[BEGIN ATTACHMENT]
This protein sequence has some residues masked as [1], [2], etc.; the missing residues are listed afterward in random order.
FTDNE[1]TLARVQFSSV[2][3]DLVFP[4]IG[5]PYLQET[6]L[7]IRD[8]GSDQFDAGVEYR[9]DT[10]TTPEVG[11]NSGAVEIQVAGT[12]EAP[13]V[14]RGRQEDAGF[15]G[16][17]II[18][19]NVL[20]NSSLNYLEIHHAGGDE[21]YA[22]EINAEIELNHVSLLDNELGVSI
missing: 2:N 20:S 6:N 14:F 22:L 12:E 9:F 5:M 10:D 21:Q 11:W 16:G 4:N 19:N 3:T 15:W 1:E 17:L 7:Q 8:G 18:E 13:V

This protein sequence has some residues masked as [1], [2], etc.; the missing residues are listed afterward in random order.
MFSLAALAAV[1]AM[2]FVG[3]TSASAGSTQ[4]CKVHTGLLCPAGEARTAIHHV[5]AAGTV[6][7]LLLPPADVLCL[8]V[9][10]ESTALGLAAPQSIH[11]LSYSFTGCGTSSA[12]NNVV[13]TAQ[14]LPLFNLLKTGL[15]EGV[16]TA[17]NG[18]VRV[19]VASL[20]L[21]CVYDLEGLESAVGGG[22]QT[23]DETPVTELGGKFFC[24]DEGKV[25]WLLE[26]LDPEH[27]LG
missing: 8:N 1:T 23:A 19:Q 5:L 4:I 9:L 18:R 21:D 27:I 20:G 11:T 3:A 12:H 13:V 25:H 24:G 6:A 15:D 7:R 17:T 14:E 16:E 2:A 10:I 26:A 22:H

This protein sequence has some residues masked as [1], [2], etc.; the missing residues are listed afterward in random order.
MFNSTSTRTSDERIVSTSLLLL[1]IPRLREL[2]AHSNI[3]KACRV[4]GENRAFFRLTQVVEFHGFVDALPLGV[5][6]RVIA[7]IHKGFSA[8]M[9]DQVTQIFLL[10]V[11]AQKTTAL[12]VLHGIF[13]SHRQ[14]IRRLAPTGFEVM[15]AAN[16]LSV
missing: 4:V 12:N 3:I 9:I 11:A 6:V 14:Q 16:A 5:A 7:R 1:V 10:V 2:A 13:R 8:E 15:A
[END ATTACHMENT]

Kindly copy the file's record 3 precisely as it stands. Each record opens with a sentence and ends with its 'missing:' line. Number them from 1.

This protein sequence has some residues masked as [1], [2], etc.; the missing residues are listed afterward in random order.
MFNSTSTRTSDERIVSTSLLLL[1]IPRLREL[2]AHSNI[3]KACRV[4]GENRAFFRLTQVVEFHGFVDALPLGV[5][6]RVIA[7]IHKGFSA[8]M[9]DQVTQIFLL[10]V[11]AQKTTAL[12]VLHGIF[13]SHRQ[14]IRRLAPTGFEVM[15]AAN[16]LSV
missing: 4:V 12:N 3:I 9:I 11:A 6:V 14:Q 16:A 5:A 7:R 1:V 10:V 2:A 13:R 8:E 15:A